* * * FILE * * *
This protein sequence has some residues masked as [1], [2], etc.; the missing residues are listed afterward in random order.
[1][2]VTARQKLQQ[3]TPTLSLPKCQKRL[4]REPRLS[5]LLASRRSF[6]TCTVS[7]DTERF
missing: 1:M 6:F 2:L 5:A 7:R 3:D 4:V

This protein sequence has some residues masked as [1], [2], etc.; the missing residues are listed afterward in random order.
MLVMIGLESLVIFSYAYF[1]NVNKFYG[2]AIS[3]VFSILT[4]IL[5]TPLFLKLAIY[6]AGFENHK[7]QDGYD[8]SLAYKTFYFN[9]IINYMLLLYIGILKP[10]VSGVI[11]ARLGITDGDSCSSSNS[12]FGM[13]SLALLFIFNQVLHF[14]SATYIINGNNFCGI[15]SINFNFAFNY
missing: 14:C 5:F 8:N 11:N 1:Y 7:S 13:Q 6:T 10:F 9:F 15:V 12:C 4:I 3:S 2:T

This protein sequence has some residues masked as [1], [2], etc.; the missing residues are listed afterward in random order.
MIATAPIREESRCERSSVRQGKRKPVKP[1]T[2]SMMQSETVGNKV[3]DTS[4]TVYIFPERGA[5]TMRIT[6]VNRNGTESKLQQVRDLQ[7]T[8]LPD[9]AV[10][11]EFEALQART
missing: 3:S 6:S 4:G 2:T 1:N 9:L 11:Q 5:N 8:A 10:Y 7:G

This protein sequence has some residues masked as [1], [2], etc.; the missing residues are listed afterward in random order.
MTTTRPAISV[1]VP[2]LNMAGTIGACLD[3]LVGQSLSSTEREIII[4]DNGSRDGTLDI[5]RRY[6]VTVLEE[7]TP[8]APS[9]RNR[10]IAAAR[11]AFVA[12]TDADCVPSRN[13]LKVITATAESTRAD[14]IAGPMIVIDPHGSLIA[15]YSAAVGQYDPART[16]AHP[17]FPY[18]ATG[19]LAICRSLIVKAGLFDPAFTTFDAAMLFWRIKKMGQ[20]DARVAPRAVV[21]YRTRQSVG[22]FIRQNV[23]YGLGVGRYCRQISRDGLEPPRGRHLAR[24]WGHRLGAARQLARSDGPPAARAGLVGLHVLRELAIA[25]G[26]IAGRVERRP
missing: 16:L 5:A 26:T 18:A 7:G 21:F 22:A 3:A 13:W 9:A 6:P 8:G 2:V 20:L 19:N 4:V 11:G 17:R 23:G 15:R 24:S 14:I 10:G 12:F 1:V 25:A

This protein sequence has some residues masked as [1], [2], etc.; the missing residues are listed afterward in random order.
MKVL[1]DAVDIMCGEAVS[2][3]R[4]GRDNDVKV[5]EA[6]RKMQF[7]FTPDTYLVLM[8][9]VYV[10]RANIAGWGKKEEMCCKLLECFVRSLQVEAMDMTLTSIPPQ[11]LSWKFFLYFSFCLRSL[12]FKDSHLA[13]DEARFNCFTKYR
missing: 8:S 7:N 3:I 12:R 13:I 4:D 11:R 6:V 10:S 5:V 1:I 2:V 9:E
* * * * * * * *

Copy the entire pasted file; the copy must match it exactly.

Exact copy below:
This protein sequence has some residues masked as [1], [2], etc.; the missing residues are listed afterward in random order.
[1][2]VTARQKLQQ[3]TPTLSLPKCQKRL[4]REPRLS[5]LLASRRSF[6]TCTVS[7]DTERF
missing: 1:M 6:F 2:L 5:A 7:R 3:D 4:V

This protein sequence has some residues masked as [1], [2], etc.; the missing residues are listed afterward in random order.
MLVMIGLESLVIFSYAYF[1]NVNKFYG[2]AIS[3]VFSILT[4]IL[5]TPLFLKLAIY[6]AGFENHK[7]QDGYD[8]SLAYKTFYFN[9]IINYMLLLYIGILKP[10]VSGVI[11]ARLGITDGDSCSSSNS[12]FGM[13]SLALLFIFNQVLHF[14]SATYIINGNNFCGI[15]SINFNFAFNY
missing: 14:C 5:F 8:N 11:N 1:Y 7:S 13:Q 6:T 10:F 9:F 15:V 12:C 4:I 3:S 2:T

This protein sequence has some residues masked as [1], [2], etc.; the missing residues are listed afterward in random order.
MIATAPIREESRCERSSVRQGKRKPVKP[1]T[2]SMMQSETVGNKV[3]DTS[4]TVYIFPERGA[5]TMRIT[6]VNRNGTESKLQQVRDLQ[7]T[8]LPD[9]AV[10][11]EFEALQART
missing: 3:S 6:S 4:G 2:T 1:N 9:L 11:Q 5:N 8:A 10:Y 7:G

This protein sequence has some residues masked as [1], [2], etc.; the missing residues are listed afterward in random order.
MTTTRPAISV[1]VP[2]LNMAGTIGACLD[3]LVGQSLSSTEREIII[4]DNGSRDGTLDI[5]RRY[6]VTVLEE[7]TP[8]APS[9]RNR[10]IAAAR[11]AFVA[12]TDADCVPSRN[13]LKVITATAESTRAD[14]IAGPMIVIDPHGSLIA[15]YSAAVGQYDPART[16]AHP[17]FPY[18]ATG[19]LAICRSLIVKAGLFDPAFTTFDAAMLFWRIKKMGQ[20]DARVAPRAVV[21]YRTRQSVG[22]FIRQNV[23]YGLGVGRYCRQISRDGLEPPRGRHLAR[24]WGHRLGAARQLARSDGPPAARAGLVGLHVLRELAIA[25]G[26]IAGRVERRP
missing: 16:L 5:A 26:T 18:A 7:G 21:F 22:A 3:A 13:W 9:A 6:P 8:G 2:V 20:L 19:N 4:V 11:G 17:R 23:G 15:R 24:S 14:I 10:G 12:F 1:V 25:A

This protein sequence has some residues masked as [1], [2], etc.; the missing residues are listed afterward in random order.
MKVL[1]DAVDIMCGEAVS[2][3]R[4]GRDNDVKV[5]EA[6]RKMQF[7]FTPDTYLVLM[8][9]VYV[10]RANIAGWGKKEEMCCKLLECFVRSLQVEAMDMTLTSIPPQ[11]LSWKFFLYFSFCLRSL[12]FKDSHLA[13]DEARFNCFTKYR
missing: 8:S 7:N 3:I 12:R 13:I 4:D 11:R 6:V 10:S 5:V 1:I 2:V 9:E